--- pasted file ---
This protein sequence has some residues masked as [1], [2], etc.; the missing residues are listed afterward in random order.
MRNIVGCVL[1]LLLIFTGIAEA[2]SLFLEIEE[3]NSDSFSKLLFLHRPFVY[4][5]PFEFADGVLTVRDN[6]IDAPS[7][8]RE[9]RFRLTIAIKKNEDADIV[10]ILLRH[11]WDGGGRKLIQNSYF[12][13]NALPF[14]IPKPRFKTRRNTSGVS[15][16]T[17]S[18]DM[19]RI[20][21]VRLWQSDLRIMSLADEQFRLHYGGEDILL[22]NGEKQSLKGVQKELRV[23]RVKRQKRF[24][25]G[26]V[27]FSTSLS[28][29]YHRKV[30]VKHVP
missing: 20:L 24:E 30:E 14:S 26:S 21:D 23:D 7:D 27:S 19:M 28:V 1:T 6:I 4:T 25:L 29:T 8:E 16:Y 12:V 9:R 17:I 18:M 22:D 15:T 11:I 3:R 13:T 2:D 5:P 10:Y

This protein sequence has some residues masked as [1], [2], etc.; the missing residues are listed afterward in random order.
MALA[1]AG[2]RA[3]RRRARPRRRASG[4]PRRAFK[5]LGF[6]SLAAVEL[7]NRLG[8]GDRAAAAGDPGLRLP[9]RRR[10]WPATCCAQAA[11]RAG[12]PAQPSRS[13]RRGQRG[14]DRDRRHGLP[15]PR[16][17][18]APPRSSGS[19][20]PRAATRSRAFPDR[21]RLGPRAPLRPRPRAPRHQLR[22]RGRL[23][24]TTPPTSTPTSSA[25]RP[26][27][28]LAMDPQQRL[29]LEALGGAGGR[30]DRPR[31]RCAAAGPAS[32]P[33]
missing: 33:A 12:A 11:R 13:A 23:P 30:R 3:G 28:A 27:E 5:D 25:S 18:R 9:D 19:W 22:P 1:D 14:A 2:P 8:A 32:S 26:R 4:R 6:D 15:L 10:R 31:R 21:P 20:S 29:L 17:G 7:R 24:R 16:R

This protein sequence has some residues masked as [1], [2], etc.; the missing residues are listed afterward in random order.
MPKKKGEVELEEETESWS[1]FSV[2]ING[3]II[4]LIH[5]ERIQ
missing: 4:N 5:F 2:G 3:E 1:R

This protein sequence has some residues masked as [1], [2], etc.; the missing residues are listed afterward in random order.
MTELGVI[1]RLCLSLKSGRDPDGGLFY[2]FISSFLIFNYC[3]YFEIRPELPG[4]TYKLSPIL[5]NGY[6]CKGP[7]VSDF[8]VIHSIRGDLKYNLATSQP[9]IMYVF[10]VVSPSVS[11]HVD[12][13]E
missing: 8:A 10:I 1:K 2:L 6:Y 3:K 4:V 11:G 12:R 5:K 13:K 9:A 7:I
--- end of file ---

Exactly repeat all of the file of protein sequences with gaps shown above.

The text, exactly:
This protein sequence has some residues masked as [1], [2], etc.; the missing residues are listed afterward in random order.
MRNIVGCVL[1]LLLIFTGIAEA[2]SLFLEIEE[3]NSDSFSKLLFLHRPFVY[4][5]PFEFADGVLTVRDN[6]IDAPS[7][8]RE[9]RFRLTIAIKKNEDADIV[10]ILLRH[11]WDGGGRKLIQNSYF[12][13]NALPF[14]IPKPRFKTRRNTSGVS[15][16]T[17]S[18]DM[19]RI[20][21]VRLWQSDLRIMSLADEQFRLHYGGEDILL[22]NGEKQSLKGVQKELRV[23]RVKRQKRF[24][25]G[26]V[27]FSTSLS[28][29]YHRKV[30]VKHVP
missing: 20:L 24:E 30:E 14:S 26:S 21:D 23:D 7:D 27:S 19:M 28:V 1:T 6:I 4:T 25:L 29:T 8:E 16:Y 12:V 9:R 17:I 18:M 22:D 15:T 11:I 3:R 13:T 2:D 5:P 10:Y

This protein sequence has some residues masked as [1], [2], etc.; the missing residues are listed afterward in random order.
MALA[1]AG[2]RA[3]RRRARPRRRASG[4]PRRAFK[5]LGF[6]SLAAVEL[7]NRLG[8]GDRAAAAGDPGLRLP[9]RRR[10]WPATCCAQAA[11]RAG[12]PAQPSRS[13]RRGQRG[14]DRDRRHGLP[15]PR[16][17][18]APPRSSGS[19][20]PRAATRSRAFPDR[21]RLGPRAPLRPRPRAPRHQLR[22]RGRL[23][24]TTPPTSTPTSSA[25]RP[26][27][28]LAMDPQQRL[29]LEALGGAGGR[30]DRPR[31]RCAAAGPAS[32]P[33]
missing: 33:A 12:A 11:R 13:A 23:P 30:R 3:G 28:A 27:E 5:D 25:S 18:R 9:D 19:W 22:P 1:D 14:A 2:P 8:A 32:S 26:R 4:R 6:D 15:L 10:R 31:R 21:P 20:S 29:L 17:G 7:R 24:R 16:R

This protein sequence has some residues masked as [1], [2], etc.; the missing residues are listed afterward in random order.
MPKKKGEVELEEETESWS[1]FSV[2]ING[3]II[4]LIH[5]ERIQ
missing: 4:N 5:F 2:G 3:E 1:R

This protein sequence has some residues masked as [1], [2], etc.; the missing residues are listed afterward in random order.
MTELGVI[1]RLCLSLKSGRDPDGGLFY[2]FISSFLIFNYC[3]YFEIRPELPG[4]TYKLSPIL[5]NGY[6]CKGP[7]VSDF[8]VIHSIRGDLKYNLATSQP[9]IMYVF[10]VVSPSVS[11]HVD[12][13]E
missing: 8:A 10:I 1:K 2:L 6:Y 3:K 4:V 11:G 12:R 5:K 13:K 9:A 7:I